There are a number of matters that can not be acquired by the territories; Constitutional affairs, foreign policy, defence, the Supreme Court, citizenship, and monetary policy. Additionally, the Faroese and Greenlandic parliaments are subordinate to the Parliament of the Kingdom of Denmark, where the two territories are represented by two seats each (from a total of 179 seats).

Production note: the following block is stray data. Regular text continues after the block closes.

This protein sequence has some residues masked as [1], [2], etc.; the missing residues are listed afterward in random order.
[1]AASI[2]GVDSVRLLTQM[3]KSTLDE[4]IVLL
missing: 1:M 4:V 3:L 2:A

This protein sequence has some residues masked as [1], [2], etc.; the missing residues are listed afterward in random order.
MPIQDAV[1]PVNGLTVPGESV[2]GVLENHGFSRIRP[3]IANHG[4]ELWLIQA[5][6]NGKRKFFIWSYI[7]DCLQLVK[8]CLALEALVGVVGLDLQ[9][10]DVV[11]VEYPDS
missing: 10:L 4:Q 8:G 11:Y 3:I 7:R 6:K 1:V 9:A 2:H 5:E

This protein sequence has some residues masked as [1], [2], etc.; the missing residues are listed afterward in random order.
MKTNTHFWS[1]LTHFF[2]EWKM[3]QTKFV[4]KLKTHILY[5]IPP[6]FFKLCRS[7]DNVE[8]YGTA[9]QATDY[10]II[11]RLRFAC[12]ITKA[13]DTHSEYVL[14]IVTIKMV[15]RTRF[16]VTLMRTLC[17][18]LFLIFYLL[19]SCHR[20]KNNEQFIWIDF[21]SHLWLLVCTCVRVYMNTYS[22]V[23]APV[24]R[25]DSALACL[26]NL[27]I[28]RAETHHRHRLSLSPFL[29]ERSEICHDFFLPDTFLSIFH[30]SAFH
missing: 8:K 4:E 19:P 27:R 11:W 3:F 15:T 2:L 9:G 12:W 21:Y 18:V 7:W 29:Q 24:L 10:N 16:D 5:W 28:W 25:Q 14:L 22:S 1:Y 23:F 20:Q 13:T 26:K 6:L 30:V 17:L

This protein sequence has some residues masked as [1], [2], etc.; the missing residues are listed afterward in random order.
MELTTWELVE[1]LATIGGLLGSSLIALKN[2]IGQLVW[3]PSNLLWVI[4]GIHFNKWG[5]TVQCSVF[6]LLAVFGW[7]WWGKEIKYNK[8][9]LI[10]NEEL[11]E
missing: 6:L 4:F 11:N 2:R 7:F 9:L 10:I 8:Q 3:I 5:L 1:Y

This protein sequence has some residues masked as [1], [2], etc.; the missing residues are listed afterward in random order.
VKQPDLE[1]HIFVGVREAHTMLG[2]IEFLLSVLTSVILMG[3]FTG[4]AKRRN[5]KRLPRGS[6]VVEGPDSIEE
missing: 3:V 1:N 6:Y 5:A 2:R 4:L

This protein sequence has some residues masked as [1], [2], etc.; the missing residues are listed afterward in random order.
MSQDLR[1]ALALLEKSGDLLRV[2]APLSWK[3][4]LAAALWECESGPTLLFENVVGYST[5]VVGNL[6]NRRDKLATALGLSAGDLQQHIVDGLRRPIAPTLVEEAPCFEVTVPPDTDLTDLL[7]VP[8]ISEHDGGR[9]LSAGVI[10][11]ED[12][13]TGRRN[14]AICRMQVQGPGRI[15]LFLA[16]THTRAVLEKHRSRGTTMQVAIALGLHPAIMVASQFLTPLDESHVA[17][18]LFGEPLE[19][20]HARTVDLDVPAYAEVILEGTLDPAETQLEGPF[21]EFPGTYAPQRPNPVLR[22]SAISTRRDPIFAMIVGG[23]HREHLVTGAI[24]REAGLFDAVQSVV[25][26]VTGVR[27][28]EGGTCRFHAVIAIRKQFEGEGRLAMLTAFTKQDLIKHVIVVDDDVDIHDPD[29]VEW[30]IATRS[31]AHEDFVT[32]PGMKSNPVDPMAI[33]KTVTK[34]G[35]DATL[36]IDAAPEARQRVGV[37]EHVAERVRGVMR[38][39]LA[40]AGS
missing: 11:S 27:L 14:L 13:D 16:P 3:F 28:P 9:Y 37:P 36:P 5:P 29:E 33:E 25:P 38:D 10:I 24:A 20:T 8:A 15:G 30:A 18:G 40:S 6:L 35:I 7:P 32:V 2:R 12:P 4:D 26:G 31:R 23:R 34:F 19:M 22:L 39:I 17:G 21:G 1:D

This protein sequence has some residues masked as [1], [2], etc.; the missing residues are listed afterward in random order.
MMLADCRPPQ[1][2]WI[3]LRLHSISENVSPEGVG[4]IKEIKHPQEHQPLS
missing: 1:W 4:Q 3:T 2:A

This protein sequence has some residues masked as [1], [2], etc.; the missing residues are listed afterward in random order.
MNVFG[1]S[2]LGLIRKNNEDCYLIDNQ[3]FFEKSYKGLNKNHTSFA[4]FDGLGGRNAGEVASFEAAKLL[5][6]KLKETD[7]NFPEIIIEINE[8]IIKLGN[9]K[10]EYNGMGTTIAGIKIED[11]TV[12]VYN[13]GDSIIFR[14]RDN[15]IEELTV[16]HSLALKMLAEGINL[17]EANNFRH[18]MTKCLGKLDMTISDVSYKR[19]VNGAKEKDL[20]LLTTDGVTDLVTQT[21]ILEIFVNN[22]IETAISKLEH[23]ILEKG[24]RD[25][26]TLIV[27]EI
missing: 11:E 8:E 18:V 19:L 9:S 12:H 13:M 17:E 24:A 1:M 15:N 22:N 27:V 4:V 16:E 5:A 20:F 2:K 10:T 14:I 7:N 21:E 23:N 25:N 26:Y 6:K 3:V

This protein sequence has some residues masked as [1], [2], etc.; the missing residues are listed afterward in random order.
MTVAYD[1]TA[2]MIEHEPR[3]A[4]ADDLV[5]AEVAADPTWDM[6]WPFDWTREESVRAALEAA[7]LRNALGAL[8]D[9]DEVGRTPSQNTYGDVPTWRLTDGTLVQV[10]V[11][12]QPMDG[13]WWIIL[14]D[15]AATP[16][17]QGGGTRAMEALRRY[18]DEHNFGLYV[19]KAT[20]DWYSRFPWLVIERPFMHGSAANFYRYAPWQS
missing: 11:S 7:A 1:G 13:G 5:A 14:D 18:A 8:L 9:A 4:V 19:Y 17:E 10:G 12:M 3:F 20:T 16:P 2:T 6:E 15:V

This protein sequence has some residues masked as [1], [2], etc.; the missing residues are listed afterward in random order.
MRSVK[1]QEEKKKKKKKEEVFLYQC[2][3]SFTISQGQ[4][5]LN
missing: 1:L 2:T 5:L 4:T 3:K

The Faroe Islands and Greenland have two seats each (out of 179) in the Danish parliament, Folketinget. These areas of the Realm are sometimes described as constituent countries. Greenland's powers of self-government were increased in 2009 through the Greenland Self-Rule Act, which established the Greenlanders as a separate national people under international law, while the Faroe Islands have gradually taken control of more and more areas of responsibility according to their Home Rule Act from 1948. The Faroese/Danish act of 2005 states: "This law is based on an agreement between the Governments of the Faroe Islands and Denmark as equal partners." Despite this principle of unity among the three territories, some commentators consider the Danish Realm as a federation or a sui generis legal construction. In the opinion of Bogi Eliasen, the Kingdom of Denmark is not a unitary state "but a structure with some federative elements of divided power". Danish justice Frederik Harhoff states that the Kingdom of Denmark is "neither a federation (since it lacks a treaty to this effect), nor is it a confederation". But the provisions for home rule are limited to internal matters only. Neither Greenland nor the Faroe Islands can write laws which concern the relationship with other states, nor laws that apply to the entire Realm; furthermore, the Supreme Court (Danish: Højesteret) in Copenhagen is the final legal instance, and legal matters from Greenland and the Faroe Islands must be prepared for that court, like any Danish matter. Danish currency is also legal tender in Greenland and the Faroes, and Denmark is responsible for military defense. Further, for rare treatments and certain surgery, Greenlanders and Faroese are often directed to Copenhagen's National Hospital (Rigshospitalet).